Spin-chemistry concepts for spintronics scientists

  1. Konstantin L. Ivanov1,2,
  2. Alexander Wagenpfahl3,
  3. Carsten Deibel3 and
  4. Jörg Matysik4

1International Tomography Center, Siberian Branch of Russian Academy of Science, Institutskaya 3а, Novosibirsk, 630090 Russia
2Novosibirsk State University, Institutskaya 3а, Novosibirsk, 630090 Russia
3Institut für Physik, Technische Universität Chemnitz, 09126 Chemnitz, Germany

4Universität Leipzig, Institut für Analytische Chemie, Linnéstr. 3, D-04103 Leipzig, Germany

  1. Corresponding author email

This article is part of the Thematic Series "Towards molecular spintronics".

Guest Editor: G. Salvan
Beilstein J. Nanotechnol. 2017, 8, 1427–1445. doi:10.3762/bjnano.8.143
Received 03 Mar 2017, Accepted 13 Jun 2017, Published 11 Jul 2017

Abstract

Spin chemistry and spintronics developed independently and with different terminology. Until now, the interaction between the two fields has been very limited. In this review, we compile the two “languages” in an effort to enhance communication. We expect that knowledge of spin chemistry will accelerate progress in spintronics.

Keywords: CIDEP; magnetic field effects; photo-CIDNP; radical pairs; triplet states

Review

Introduction

In general, chemical reactions are discussed in terms of thermodynamics: reaction enthalpy, reaction entropy and free energy. It is also recognized that steric and charge effects can lead to kinetic control of the reaction dynamics by introduction of activation energies. In some cases, chemical reactions are controlled by diffusional transport of highly reactive particles, for example, free radicals, to the reaction zone. This view on chemistry is sufficient for processes which are spin conserving, that is, the spin multiplicity is not changed during the entire process. If during the course of reaction the spin multiplicity is changed, spin rules apply and magnetic field effects (MFE), magnetic isotope effects (MIE), as well as electron and nuclear spin polarizations might occur. This is the field of spin chemistry [1-3].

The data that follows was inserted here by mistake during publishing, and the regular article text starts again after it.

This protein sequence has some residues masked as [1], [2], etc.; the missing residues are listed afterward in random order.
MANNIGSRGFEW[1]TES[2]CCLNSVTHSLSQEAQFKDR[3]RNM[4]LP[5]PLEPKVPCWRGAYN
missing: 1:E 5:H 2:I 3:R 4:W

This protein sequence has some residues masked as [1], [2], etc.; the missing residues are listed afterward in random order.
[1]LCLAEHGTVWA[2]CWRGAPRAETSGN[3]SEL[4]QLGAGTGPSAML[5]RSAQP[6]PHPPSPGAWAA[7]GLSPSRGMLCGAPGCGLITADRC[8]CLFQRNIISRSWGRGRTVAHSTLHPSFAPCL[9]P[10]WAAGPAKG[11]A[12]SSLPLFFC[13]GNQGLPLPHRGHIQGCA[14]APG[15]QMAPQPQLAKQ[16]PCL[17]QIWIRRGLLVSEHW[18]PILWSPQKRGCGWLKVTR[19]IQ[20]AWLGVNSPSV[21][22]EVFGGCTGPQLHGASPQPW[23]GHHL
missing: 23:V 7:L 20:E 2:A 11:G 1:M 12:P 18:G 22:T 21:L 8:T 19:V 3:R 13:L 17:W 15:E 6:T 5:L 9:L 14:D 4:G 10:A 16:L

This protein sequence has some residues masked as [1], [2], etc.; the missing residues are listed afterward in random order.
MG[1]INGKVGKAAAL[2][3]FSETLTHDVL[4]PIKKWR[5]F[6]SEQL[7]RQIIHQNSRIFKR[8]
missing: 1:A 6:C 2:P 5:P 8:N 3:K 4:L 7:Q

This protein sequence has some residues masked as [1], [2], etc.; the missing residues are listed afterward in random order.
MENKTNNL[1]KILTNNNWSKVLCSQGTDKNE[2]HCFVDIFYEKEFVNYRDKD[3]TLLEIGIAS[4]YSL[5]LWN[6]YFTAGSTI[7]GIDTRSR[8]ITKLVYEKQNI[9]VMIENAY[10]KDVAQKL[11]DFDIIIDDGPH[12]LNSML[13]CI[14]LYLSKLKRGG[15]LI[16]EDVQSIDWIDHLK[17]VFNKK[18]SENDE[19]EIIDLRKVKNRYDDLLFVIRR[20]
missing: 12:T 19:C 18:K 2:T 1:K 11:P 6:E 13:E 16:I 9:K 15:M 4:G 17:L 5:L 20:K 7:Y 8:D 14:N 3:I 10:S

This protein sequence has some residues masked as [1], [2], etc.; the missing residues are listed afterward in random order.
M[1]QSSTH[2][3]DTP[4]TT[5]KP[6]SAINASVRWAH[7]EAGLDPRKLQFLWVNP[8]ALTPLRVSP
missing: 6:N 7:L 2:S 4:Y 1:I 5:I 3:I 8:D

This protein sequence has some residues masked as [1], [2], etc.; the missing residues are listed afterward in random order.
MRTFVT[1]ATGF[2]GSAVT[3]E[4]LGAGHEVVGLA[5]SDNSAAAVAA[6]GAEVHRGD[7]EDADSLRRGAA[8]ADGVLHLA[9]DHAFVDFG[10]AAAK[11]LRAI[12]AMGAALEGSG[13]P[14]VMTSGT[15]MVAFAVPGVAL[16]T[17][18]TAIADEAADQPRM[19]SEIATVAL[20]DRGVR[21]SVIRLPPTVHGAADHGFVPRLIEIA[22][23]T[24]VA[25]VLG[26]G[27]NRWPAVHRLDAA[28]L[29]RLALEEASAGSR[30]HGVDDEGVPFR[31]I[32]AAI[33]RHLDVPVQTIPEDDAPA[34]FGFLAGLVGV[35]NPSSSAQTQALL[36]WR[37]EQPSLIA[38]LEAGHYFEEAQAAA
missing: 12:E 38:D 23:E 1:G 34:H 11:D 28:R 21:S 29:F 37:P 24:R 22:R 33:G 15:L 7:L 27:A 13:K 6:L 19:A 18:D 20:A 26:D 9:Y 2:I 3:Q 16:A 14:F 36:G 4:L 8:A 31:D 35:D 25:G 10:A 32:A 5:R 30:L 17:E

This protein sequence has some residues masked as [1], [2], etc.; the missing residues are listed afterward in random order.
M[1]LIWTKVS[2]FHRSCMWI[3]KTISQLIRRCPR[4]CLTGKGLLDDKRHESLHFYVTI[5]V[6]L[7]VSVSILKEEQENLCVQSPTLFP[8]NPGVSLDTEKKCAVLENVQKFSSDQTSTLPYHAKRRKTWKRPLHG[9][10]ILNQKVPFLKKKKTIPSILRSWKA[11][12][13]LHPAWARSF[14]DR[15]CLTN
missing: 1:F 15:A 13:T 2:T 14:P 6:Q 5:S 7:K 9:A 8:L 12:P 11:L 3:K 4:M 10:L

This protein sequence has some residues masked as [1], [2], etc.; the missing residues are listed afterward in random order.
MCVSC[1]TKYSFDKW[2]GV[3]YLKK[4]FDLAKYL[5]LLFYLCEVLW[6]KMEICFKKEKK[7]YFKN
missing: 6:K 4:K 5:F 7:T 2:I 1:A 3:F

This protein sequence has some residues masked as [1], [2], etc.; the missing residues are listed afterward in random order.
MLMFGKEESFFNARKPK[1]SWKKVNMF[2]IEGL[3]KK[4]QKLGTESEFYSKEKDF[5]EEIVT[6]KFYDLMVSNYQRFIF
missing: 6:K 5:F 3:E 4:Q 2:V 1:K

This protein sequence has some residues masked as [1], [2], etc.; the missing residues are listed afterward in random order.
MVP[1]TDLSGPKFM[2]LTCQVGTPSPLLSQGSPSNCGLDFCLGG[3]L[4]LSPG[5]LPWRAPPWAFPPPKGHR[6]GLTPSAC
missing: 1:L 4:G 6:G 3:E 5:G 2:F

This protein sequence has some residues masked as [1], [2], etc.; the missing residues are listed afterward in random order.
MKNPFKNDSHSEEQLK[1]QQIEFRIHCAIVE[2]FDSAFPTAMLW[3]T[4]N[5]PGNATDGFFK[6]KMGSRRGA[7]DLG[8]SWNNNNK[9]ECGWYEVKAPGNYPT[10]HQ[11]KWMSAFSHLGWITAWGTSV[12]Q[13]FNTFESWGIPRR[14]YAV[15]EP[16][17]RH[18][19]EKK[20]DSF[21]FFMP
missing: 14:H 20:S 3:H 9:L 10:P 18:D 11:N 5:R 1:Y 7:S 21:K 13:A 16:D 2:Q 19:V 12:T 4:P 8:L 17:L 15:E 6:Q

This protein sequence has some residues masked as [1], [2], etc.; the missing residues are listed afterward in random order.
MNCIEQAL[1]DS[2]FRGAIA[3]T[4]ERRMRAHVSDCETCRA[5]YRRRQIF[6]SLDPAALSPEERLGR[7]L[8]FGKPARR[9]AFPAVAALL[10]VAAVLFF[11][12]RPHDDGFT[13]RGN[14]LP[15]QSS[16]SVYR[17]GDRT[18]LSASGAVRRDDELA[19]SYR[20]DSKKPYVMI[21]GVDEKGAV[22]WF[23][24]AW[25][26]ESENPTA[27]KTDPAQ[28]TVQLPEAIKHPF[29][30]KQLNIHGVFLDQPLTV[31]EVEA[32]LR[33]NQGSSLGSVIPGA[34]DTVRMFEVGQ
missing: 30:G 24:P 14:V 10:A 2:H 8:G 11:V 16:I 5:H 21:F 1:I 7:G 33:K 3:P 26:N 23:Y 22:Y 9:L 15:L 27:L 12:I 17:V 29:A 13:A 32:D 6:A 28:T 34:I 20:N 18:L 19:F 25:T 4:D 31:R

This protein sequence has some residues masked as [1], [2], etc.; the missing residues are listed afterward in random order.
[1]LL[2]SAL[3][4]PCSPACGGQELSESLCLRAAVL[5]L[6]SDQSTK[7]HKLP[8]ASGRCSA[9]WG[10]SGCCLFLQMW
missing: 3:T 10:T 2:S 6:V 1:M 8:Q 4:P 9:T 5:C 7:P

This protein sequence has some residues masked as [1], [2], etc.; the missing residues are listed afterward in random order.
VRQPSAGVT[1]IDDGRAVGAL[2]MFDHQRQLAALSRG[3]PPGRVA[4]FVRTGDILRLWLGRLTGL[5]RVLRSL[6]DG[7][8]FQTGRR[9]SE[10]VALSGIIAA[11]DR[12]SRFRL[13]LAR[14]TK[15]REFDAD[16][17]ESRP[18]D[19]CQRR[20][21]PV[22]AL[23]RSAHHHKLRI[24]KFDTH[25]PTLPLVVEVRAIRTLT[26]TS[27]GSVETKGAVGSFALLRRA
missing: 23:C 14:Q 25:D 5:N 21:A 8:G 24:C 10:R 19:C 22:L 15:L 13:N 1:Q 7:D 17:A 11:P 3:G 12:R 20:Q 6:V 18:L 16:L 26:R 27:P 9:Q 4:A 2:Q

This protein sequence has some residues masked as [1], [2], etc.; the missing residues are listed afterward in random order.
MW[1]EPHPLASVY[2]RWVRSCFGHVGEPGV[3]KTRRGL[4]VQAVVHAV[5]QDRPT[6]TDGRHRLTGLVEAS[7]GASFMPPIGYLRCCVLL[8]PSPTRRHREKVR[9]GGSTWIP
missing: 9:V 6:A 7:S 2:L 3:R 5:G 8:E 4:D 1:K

The field of spin chemistry emerged with the discovery of anomalous electron paramagnetic resonance (EPR) intensities in CH4 gas under irradiation by Fessenden and Schuler in 1963 [4]. Soon later, Bargon and Fischer observed anomalous nuclear magnetic resonance (NMR) intensities upon thermal radical-pair formation [5]. Such anomalous intensity patterns are nowadays interpreted in terms of transient non-Boltzmann magnetization and called chemically induced dynamic electron polarization (CIDEP) and chemically induced dynamic nuclear polarization (photo-CIDNP). The theoretical description by Kaptein and Oosterhoff [6] as well as by Closs [7] in 1969 established spin chemistry as a new field, which was initially mainly run by physical organic chemists as well as EPR and NMR spectroscopists. The discovery of CIDEP and CIDNP was followed by reports of MFE [8,9] on chemical reactions and MIE [10,11]. All these effects originate from the spin-conserving nature of most chemical reactions and from singlet–triplet interconversion in radical pairs, which is sensitive to external magnetic fields and local hyperfine fields of magnetic nuclei. Although experiments have been done in gas phase (see Sections IV.A and V.A of [2] and the references therein) and in solid state (e.g., in photosynthetic reaction centers [12-14] and in organic solids [15,16]), spin chemistry mostly deals with small organic molecules in the solution state. The radical-pair formation is now-a-days often initiated photochemically either by electron transfer or by bond breaking, although thermal bond breaks also cause radical pairs. With the introduction of the concept of the “spin-correlated radical pair” (SCRP) [17-20], spin chemistry appeared to be a “completed field”, in the notation of Heisenberg’s closed theory (abgeschlossene Theorie in German). The techniques of spin chemistry, such as CIDNP, CIDEP, magnetically affected reaction yield (MARY) and reaction yield detected magnetic resonance (RYDMR) allow one to detect elusive paramagnetic species, such as radicals, radical pairs and triplet states, and to obtain their EPR parameters.